“Dogs love crunching on and carrying water bottles,” Moffett said. “Now they can retrieve and crunch away safely.”
For summer, Washington, D.C.-based Huxley & Kent launched its Summer of Love toy collection. The themed Lulubelles plush toys include Pawtriot Bone Dog Toy and Star Pop Dog Toy to celebrate Independence Day, Pride Donut and Pride Heart for Pride celebrations, and candy- and snack-themed toys, such as Sour Scratch Pups, Unicorn Farts and Skinny Pup Pupcorn.
ZippyPaws plans to unveil several new toys in its 2021 Fall/Winter Catalog. One of the launches is the company’s Latex Happy Hour Crusherz line, a collection of toys designed to look like bottles of popular happy hour beverages such as merlot and whiskey.
“Since our original plush versions of the Crusherz have been met with such enthusiasm, we’ve decided to create latex versions as well,” said Leah Angelos, sales manager for the Chino, Calif.-based company.
Stocking with Clientele in Mind
The most important factor for independent retailers that are choosing which dog toys to carry is to know their customers, industry insiders reported.
“Understanding the demand of your consumers is a great first step towards curating the perfect assortment,” said Leah Angelos, sales manager for ZippyPaws, a manufacturer in Chino, Calif.
The best way to understand customer preferences is to have a conversation, said Jerry Moffett, vice president of sales and marketing for Ruff Dawg, a manufacturer in Worcester, Mass.
“There is a reason they entered your store, as opposed to buying online or from a mass retailer,” Moffett said. “Find out what that reason is—ask—and then respond by offering products that suit their needs and interests.”
That is precisely how Taylor Foster, store manager of Bon Pet Supply in Colorado Springs, Colo., said she stocks her dog toy section.
“I normally ask for feedback from the many different types of customers/dogs we have, and I use this feedback to plan the mixture of toys I keep on hand,” she said. “If I notice a certain style or brand of toy is trending, I try to replace slower-moving toys with toys similar to the popular ones, and I rotate them out quite a bit.”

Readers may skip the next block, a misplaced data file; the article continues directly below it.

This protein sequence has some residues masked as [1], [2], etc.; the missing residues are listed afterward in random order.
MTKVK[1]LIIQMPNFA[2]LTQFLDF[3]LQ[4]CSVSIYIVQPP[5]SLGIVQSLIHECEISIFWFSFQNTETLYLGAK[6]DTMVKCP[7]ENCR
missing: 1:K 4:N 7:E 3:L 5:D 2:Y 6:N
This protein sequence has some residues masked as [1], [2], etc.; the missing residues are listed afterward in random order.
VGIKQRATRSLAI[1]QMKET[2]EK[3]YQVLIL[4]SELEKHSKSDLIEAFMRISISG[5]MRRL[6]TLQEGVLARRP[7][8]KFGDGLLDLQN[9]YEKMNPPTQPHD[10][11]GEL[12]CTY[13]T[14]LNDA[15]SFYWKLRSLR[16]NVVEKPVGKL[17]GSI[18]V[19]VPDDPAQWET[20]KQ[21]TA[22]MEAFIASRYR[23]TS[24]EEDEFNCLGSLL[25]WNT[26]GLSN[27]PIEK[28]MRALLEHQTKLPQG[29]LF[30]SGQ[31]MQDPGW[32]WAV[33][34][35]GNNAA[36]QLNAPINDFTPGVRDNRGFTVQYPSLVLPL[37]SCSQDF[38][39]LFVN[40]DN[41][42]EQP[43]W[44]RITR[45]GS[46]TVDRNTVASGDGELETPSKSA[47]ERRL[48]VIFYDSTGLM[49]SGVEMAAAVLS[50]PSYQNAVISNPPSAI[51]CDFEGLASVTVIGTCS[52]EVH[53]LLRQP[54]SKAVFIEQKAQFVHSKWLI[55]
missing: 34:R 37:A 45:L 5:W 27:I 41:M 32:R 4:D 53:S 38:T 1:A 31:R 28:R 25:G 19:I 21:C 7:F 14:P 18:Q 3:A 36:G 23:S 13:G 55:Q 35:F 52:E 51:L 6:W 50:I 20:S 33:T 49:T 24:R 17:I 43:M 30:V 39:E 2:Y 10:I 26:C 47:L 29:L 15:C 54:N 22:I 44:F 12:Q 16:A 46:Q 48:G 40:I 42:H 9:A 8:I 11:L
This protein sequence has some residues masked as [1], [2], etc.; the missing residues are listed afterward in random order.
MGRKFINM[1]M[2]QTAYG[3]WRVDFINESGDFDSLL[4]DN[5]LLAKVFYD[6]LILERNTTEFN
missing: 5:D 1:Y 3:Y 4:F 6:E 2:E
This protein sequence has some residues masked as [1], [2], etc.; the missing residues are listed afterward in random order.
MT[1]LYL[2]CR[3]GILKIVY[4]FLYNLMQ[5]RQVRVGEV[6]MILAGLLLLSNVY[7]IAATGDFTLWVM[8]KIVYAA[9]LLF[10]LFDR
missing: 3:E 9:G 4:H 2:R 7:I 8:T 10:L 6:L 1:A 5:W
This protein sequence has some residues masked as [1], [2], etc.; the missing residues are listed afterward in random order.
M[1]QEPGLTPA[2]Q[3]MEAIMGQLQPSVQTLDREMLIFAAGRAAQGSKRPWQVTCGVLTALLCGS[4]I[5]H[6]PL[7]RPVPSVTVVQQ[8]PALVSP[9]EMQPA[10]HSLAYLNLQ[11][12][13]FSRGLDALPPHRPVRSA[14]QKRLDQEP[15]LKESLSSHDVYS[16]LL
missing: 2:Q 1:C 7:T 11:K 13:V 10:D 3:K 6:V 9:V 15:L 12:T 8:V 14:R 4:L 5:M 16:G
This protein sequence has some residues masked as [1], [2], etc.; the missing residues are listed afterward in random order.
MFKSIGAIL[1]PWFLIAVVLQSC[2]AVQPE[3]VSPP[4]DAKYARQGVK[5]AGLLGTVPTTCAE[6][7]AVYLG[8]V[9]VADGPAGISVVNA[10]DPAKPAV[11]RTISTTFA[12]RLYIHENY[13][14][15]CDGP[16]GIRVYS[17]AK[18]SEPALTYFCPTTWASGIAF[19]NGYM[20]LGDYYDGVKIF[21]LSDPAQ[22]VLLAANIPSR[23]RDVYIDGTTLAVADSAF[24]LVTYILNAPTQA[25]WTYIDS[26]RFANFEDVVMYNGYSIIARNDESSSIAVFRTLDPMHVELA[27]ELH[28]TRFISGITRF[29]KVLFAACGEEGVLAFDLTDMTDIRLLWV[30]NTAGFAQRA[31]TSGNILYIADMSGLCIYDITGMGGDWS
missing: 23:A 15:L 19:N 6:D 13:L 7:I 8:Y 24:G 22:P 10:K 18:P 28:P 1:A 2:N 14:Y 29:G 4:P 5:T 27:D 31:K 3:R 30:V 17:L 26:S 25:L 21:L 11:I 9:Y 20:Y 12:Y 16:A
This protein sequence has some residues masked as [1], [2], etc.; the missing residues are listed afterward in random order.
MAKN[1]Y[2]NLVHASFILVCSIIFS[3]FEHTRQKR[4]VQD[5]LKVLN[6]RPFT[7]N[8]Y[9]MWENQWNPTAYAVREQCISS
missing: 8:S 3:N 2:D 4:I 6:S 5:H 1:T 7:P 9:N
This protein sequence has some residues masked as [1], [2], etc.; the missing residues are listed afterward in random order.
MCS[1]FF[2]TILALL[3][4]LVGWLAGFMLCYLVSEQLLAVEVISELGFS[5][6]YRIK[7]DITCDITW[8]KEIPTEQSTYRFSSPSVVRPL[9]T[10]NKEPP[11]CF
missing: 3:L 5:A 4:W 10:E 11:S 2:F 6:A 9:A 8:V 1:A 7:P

Once retailers know their customer preferences, Angelos recommended offering an organized, curated selection of toys for dog owners to choose from.
“It’s important for retailers to merchandise pet products in a way that will give their shoppers a way to shop a wide variety of options based on preferences, while not being messy or overwhelming,” she said.
To accomplish this, Robin Kershner, founder of Huxley & Kent, a manufacturer in Washington, D.C., recommended tiered options with a good, better, best selection.
“The ‘good’ option is a basic plush toy that is inexpensive and fun, but it might lack durability. It appeals to price-sensitive customers and makes the product more accessible,” she said. “The ‘better” option is a mid-ranged-price toy that is more durable, and the ‘best’ tier will be the toys that price higher, have a proven track record or are designed for durability.”
Austin Fowler, store manager of We Lov Pets in Mount Vernon, Ohio, said he uses a tiered selection with multiple brands.
“The brands we carry do a good job at providing different tiers of quality,” he said. “We try to accommodate all customers’ wants and needs while making sure our selection isn’t too much to handle. If we receive multiple requests for a certain type of toy, we will make an effort to bring on new toys to fill that void.”